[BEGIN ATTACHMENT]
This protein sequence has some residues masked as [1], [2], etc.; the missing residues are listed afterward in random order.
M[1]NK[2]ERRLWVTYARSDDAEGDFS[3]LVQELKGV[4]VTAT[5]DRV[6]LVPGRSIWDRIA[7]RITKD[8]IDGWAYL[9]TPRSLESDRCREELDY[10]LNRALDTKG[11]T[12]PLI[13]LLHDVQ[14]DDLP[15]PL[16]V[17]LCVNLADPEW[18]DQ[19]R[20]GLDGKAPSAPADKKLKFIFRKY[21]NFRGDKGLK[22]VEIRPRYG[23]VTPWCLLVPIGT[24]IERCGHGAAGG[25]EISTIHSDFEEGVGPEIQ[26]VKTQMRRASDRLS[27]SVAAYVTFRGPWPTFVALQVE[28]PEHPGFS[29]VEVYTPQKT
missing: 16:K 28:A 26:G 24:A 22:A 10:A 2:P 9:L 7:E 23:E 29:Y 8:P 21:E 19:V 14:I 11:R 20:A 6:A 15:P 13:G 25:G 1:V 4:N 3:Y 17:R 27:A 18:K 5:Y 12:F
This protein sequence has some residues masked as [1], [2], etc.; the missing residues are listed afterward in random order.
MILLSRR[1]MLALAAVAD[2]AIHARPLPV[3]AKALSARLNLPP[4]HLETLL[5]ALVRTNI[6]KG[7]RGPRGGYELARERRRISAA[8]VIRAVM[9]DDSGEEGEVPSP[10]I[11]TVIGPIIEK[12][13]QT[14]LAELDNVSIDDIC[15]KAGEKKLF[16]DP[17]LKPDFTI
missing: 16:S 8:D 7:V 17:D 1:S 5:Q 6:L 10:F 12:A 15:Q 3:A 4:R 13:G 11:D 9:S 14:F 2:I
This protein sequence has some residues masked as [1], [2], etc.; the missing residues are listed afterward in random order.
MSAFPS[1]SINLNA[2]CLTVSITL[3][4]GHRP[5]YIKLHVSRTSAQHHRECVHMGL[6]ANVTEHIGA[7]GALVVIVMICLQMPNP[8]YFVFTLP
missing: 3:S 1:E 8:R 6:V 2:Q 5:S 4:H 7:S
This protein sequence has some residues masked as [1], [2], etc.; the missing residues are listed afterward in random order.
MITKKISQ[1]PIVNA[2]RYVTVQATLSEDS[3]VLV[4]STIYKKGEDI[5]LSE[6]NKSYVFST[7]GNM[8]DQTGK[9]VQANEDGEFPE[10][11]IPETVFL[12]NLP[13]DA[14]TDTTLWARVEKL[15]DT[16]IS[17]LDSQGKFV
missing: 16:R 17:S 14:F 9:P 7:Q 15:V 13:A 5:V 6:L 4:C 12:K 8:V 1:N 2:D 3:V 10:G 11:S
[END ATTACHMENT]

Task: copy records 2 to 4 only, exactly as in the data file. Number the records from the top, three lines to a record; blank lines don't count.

This protein sequence has some residues masked as [1], [2], etc.; the missing residues are listed afterward in random order.
MILLSRR[1]MLALAAVAD[2]AIHARPLPV[3]AKALSARLNLPP[4]HLETLL[5]ALVRTNI[6]KG[7]RGPRGGYELARERRRISAA[8]VIRAVM[9]DDSGEEGEVPSP[10]I[11]TVIGPIIEK[12][13]QT[14]LAELDNVSIDDIC[15]KAGEKKLF[16]DP[17]LKPDFTI
missing: 16:S 8:D 7:V 17:D 1:S 5:Q 6:L 10:F 12:A 15:Q 3:A 4:R 13:G 11:D 9:S 14:F 2:I
This protein sequence has some residues masked as [1], [2], etc.; the missing residues are listed afterward in random order.
MSAFPS[1]SINLNA[2]CLTVSITL[3][4]GHRP[5]YIKLHVSRTSAQHHRECVHMGL[6]ANVTEHIGA[7]GALVVIVMICLQMPNP[8]YFVFTLP
missing: 3:S 1:E 8:R 6:V 2:Q 5:S 4:H 7:S
This protein sequence has some residues masked as [1], [2], etc.; the missing residues are listed afterward in random order.
MITKKISQ[1]PIVNA[2]RYVTVQATLSEDS[3]VLV[4]STIYKKGEDI[5]LSE[6]NKSYVFST[7]GNM[8]DQTGK[9]VQANEDGEFPE[10][11]IPETVFL[12]NLP[13]DA[14]TDTTLWARVEKL[15]DT[16]IS[17]LDSQGKFV
missing: 16:R 17:S 14:F 9:P 7:Q 15:V 13:A 5:V 6:L 4:C 12:K 8:V 1:N 2:D 3:V 10:G 11:S